North Central News
North Central experts discuss current events and best practices for students while new buildings and programs make media headlines
Oct 29, 2021
This fall, North Central College opened its doors to a new facility, the Dr. Myron Wentz Center for Health Sciences and Engineering. From news of the Center’s ribbon-cutting to the everyday bustle of the news cycle, North Central College continued to capture the spotlight of media outlets as the year turned to autumn. Here are some highlights of the College in the media in October 2021:
Dr. Myron Wentz Center for Health Sciences and Engineering captures attention of media outlets
North Central College dedicated its new Dr. Myron Wentz Center for Health Sciences and Engineering Thursday, Oct. 7. Simulated hospital and medical rooms, virtual cadavers and high-tech engineering equipment are among the new features in the facility.
Three of the building’s four floors focus on the health care occupations, allowing North Central to introduce or expand its occupational therapy, physician assistant and physical therapy programs. Anatomage tables in the skills lab, for example, look like large touchscreen tablets and create virtual cadavers that allow users to examine bodies in greater detail and do virtual dissections.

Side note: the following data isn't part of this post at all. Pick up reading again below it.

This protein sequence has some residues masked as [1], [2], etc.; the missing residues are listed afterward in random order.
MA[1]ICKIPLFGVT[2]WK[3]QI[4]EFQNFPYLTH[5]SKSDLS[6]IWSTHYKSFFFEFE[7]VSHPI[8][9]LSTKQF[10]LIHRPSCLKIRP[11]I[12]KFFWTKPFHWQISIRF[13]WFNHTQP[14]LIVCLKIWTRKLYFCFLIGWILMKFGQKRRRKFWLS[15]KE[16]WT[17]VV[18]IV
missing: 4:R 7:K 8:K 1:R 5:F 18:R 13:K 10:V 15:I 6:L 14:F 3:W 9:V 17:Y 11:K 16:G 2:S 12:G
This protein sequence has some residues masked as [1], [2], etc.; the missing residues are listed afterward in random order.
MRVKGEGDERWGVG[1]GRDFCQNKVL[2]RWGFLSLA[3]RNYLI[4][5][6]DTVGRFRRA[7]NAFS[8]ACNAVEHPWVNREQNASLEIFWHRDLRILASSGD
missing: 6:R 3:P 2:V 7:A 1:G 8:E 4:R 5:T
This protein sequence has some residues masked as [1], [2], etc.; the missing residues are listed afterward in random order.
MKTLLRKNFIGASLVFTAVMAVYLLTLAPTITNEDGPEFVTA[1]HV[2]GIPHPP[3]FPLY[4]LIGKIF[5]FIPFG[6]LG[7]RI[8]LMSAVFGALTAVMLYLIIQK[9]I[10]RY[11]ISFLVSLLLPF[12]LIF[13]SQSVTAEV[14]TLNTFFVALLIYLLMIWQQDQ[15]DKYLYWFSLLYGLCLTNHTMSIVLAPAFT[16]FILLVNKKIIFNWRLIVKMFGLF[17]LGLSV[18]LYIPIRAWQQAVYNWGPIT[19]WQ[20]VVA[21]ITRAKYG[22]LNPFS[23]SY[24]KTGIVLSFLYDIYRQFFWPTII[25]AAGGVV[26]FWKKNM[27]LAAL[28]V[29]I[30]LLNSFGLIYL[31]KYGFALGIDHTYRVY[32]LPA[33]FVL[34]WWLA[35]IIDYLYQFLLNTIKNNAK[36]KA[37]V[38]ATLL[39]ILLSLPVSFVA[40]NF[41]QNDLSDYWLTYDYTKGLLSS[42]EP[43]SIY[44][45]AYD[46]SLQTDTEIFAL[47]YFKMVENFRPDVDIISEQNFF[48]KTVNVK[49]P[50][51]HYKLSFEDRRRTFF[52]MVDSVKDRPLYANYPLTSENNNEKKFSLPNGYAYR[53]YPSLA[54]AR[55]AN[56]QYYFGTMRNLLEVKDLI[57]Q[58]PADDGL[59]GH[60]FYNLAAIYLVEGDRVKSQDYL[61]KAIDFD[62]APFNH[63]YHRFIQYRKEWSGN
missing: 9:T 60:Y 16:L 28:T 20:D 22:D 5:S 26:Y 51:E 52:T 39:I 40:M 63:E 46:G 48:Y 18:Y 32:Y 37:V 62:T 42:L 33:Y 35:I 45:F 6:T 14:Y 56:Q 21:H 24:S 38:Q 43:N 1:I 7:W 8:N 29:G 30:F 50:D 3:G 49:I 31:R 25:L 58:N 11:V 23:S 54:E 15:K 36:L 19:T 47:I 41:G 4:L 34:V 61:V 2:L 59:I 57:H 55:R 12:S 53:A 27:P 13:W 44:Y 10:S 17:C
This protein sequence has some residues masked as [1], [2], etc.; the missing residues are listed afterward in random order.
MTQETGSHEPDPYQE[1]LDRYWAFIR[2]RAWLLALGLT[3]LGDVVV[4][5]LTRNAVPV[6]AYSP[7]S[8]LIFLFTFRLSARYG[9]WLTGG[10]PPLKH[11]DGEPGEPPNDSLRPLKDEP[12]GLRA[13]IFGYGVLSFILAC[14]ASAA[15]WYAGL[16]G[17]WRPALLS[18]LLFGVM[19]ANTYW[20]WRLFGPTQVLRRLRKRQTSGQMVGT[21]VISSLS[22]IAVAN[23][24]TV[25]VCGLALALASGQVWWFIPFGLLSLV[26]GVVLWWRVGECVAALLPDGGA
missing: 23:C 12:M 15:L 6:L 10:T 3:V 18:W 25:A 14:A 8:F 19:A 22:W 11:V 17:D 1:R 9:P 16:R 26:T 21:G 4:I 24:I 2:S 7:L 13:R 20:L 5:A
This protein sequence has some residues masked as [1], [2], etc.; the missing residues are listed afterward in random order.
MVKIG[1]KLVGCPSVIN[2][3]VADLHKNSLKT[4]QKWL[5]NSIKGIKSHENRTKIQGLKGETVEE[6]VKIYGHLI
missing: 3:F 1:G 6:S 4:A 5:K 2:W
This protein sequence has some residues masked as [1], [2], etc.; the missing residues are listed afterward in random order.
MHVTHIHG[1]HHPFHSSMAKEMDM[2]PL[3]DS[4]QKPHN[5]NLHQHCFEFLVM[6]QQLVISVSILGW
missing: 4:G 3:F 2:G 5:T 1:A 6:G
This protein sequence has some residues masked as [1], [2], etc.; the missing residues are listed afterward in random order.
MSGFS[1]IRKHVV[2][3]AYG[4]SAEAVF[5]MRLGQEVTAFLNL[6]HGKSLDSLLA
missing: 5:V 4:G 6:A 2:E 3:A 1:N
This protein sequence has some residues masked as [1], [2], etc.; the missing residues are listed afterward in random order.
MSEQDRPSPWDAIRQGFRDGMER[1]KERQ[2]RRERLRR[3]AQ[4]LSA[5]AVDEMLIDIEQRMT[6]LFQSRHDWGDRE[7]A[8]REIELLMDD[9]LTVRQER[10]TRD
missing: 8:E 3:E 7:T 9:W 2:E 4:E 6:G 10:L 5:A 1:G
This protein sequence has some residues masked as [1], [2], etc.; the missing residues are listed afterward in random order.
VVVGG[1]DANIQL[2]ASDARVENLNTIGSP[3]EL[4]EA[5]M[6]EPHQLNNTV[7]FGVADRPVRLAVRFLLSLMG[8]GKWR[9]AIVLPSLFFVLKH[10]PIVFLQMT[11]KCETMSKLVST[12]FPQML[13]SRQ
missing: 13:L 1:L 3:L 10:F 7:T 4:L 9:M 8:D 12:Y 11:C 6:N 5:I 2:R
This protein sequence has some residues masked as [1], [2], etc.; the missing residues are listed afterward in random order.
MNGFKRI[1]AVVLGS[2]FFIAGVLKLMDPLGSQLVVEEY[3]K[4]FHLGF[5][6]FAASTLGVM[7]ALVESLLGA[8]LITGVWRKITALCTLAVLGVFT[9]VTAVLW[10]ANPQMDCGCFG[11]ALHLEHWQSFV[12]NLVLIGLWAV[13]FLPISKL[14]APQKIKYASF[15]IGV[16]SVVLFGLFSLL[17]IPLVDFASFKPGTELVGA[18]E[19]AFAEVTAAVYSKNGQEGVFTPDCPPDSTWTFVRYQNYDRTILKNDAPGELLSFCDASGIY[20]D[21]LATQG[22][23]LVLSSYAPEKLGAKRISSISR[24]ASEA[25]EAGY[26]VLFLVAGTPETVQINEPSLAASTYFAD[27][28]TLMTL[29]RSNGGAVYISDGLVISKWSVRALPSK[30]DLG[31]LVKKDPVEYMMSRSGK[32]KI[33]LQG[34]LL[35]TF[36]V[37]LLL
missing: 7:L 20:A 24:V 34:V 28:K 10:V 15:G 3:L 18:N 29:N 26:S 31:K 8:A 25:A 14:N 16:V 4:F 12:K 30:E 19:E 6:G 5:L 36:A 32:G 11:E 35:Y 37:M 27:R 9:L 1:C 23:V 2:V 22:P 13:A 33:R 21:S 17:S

The first floor of the new building is for North Central’s engineering program, which started in 2017. The 6,000 square feet includes a large manufacturing processes lab. The lab includes high-precision lasers for cutting metals and non-metals, a 3D printer, two computerized numerical control (CNC) milling machines, a CNC lathe and a 3-ton bridge crane.
These features and more were highlights of several media placements:
- FOX 32 Chicago (10/7/21 at 5 p.m.)
- FOX 32 Chicago (10/7/21 at 9 p.m.)
- FOX 32 Chicago (online story)
- WGN-TV (10/8/21 at 6 p.m.)
- Naperville Community Television (NCTV17)
- Naperville Sun
- Naperville Patch
- Government Technology
North Central occupational therapy program mentioned in Chicago Marathon story on WGN News
Thousands of runners took to the streets of the Chicago on Sunday, Oct. 10 as part of the 43rd annual Chicago Marathon. Among them, was WGN’s general assignment reporter Brónagh Tumulty.